TOKYO (Kyodo) -- Japan's economy in the January-March period shrank an annualized 3.9 percent, upgraded from a preliminary 5.1 percent contraction, as more-than-expected health care costs pushed up government spending, the government said Tuesday.
Real gross domestic product, the total value of goods and services produced in the country adjusted for inflation, contracted 1.0 percent from the previous quarter on a seasonally adjusted basis for the first shrinkage in three quarters amid the coronavirus pandemic, according to the Cabinet Office.
During the reporting period, the government declared a state of emergency in 11 of Japan's prefectures including the Tokyo metropolitan area, requesting people to stay at home and restaurants and bars to close earlier.
The contraction came after the world's third-largest economy expanded by double-digit percentages on an annualized basis for two consecutive quarters with the resumption of economic activities, after the first virus emergency in spring 2020 brought about a record 28.6 percent plunge in the second quarter last year.
The latest figure was better than the average forecast of an annualized 4.9 percent shrinkage by eight private-sector economists polled by Kyodo News.
On a quarterly basis, government spending dropped 1.1 percent and public investment decreased 0.5 percent, revised upwardly from preliminary declines of 1.8 percent and 1.1 percent, respectively.
The upward revisions reflect latest statistics showing higher-than-expected medical care costs and the value of public construction work, a government official said.
"More people than expected went to hospital in March after refraining from seeing doctors during the virus emergency, which pushed up health care costs," said Keiji Kanda, a senior economist at the Daiwa Institute of Research.
"The GDP's upward revision this time doesn't mean that business conditions were better than initially reported," Kanda said, noting that public spending accounts for some 20 percent of the GDP and its upgrade is believed to cut the GDP shrinkage by an annualized 0.8 or 0.9 percentage point.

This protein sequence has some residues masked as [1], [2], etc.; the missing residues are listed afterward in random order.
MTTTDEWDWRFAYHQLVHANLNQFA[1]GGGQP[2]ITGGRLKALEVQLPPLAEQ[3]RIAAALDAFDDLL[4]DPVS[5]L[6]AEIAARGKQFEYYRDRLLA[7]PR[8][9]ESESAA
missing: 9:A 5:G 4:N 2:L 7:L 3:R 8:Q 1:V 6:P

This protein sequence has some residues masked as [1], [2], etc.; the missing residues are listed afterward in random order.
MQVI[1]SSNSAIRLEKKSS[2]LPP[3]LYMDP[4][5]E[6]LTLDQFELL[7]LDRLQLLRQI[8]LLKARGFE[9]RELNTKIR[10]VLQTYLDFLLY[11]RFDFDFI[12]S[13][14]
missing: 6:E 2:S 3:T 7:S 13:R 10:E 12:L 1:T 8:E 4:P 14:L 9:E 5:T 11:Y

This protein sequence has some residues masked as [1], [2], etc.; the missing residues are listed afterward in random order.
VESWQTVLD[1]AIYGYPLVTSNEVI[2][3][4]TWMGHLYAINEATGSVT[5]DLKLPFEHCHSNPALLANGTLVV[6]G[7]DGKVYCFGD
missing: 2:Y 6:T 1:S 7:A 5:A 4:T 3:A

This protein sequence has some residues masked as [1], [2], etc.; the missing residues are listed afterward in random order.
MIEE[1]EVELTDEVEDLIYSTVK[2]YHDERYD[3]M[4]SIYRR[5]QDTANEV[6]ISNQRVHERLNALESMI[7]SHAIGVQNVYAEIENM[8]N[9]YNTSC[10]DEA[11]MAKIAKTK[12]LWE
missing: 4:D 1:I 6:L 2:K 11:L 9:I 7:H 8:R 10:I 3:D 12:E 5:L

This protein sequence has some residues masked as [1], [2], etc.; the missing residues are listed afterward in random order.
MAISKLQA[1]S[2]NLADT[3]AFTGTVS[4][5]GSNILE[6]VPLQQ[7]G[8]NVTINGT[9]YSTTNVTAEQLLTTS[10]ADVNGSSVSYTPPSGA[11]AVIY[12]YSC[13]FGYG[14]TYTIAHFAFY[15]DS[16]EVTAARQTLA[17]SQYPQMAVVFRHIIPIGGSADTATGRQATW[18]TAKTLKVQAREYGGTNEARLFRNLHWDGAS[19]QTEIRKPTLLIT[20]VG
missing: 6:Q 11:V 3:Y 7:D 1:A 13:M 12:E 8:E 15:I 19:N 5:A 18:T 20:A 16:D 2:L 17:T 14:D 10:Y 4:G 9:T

Capital expenditure decreased 1.2 percent, improved from a 1.4 percent fall in the initial data, reflecting a smaller-than-expected decrease in business investments as shown in Financial Ministry data released last week.
Private consumption, which accounts for more than half of the country's GDP, shrank 1.5 percent, revised downwardly from a 1.4 percent decline, with the nation's services sector still affected by the coronavirus pandemic.
Exports and imports expanded 2.2 percent and 3.9 percent, respectively, both downgraded by 0.1 percentage point.
As for the outlook, many analysts say Japan's economy could mark a second straight quarterly GDP shrinkage, after the spread of highly contagious virus variants prompted the government to declare a third state of emergency in late April.
The measure is now scheduled to last until June 20 and is expected to further dampen consumer spending.
The revision for the reporting quarter left the real GDP contraction in fiscal 2020 through March unchanged at the preliminary 4.6 percent.
Down for a second straight year, it was the sharpest annual shrinkage since data became available in fiscal 1955, exceeding the 3.6 percent fall in fiscal 2008 logged in the wake of the global financial crisis.
Nominal GDP, not adjusted for inflation, dropped 1.3 percent, or an annualized 5.1 percent, in the first quarter of 2021, revised upwardly from the 6.3 percent annualized decrease initially reported on May 18.